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Rising temperatures are sure to have a big impact on China’s grain output and food security over the next 20 to 50 years.

Climate changehas two main positive effects on grain output; northward migration of crops and less frost damage. By lifting average temperatures above 10°C for more of the year, climate warming has lengthened the growing season, and the biggest change is being felt in the middle latitudes of the North China Plain, a major region for wheat, maize and dry-rice farming.

Climate warming has already moved crop boundaries north to varying extents. Benefits are visible in Hebei, where a more northerly boundary for winter wheat planting has raised yields by roughly 25% in wheat growing areas and furthermore, rice farming has also moved north.

Warmer weather is also reducing frost damage to crops, and the area suitable for late-maturing crops will expand. However, it is not all good news. Extreme weather linked to climate change could cancel out the effect of increased yields, resulting in lower grain harvests.

When it comes to negative effects, drought is the prime culprit. Climate expert Zhang Cunjie has predicted that total precipitation in northern China will fall over the next 10 years. Although small localized increases may take place in some years, overall north China will remain dry. Meanwhile, south China will suffer crop damage from high temperatures and worsening summer droughts. Although the south enjoys plenty of precipitation, it is not evenly spread over the year, or geographically.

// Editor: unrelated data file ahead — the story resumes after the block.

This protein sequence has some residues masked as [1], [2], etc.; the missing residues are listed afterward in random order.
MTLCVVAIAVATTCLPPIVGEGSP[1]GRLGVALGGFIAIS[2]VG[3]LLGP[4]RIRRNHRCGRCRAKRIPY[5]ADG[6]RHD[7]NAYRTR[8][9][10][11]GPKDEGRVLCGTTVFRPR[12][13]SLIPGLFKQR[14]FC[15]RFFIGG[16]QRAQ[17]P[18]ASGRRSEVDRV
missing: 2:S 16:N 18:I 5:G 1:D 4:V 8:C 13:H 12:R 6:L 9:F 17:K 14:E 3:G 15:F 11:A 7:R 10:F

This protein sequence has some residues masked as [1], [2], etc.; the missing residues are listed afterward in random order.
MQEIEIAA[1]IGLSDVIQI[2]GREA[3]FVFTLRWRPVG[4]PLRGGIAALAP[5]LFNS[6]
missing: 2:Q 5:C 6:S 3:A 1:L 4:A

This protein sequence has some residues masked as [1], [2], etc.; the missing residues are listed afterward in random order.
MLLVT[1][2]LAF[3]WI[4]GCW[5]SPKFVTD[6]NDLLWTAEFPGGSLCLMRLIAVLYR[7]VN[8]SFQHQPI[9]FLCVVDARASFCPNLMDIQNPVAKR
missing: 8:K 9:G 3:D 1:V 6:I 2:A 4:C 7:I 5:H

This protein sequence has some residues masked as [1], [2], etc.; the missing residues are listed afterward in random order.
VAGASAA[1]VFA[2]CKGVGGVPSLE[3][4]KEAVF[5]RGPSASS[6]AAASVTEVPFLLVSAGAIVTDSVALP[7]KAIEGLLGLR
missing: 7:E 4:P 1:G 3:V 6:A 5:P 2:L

Moreover, in recent decades, China has suffered frequent regional floods due to heavy rainfall, though uncontrolled deforestation has also played a role, with consequent financial losses.

Widespread outbreaks of pests and diseases are another problem of warmer weather as it helps them survive, breed and spread. Agricultural pests and diseases currently affect 20 billion hectares of land each year and cut grain output by about 9%. Climate warming itself will also affect the growth and quality of crops. Without new, adaptive technologies, crops will grow faster, and will be lower quality, stripping away some of the positive effects of a longer growing season. For example if temperatures increase by 1°C, rice needs 2 weeks less to grow. One outcome, less tilling time, would mean fewer, smaller grains of rice, and a lower overall harvest. Wheat and corn would be similarly affected.

Several measures can be taken to counteract these problems. Technological improvements and crop strains that are more resistant to high temperatures, drought, floods, disease and pests are essential. More construction of agricultural infrastructure, and research and popularization of water-saving in agriculture are also needed.

Higher temperatures will mean that double cropping can be carried out further north, and wider application of double cropping will help increase rice harvests. The introduction of new crop varieties, and technological advances would result in more significant increases in national grain output. In a scenario of comprehensive adaptation to climate change, by 2020 China’s grain output will have increased by 28.6%. Growth will be seen in five grain-growing areas, with particularly large increases in the north and north-east, where grain harvests as a percentage of national totals will increase from 31.1% in the base year to 39.4%.

The gLawcal team

POREEN project

(Source: China Dialogue)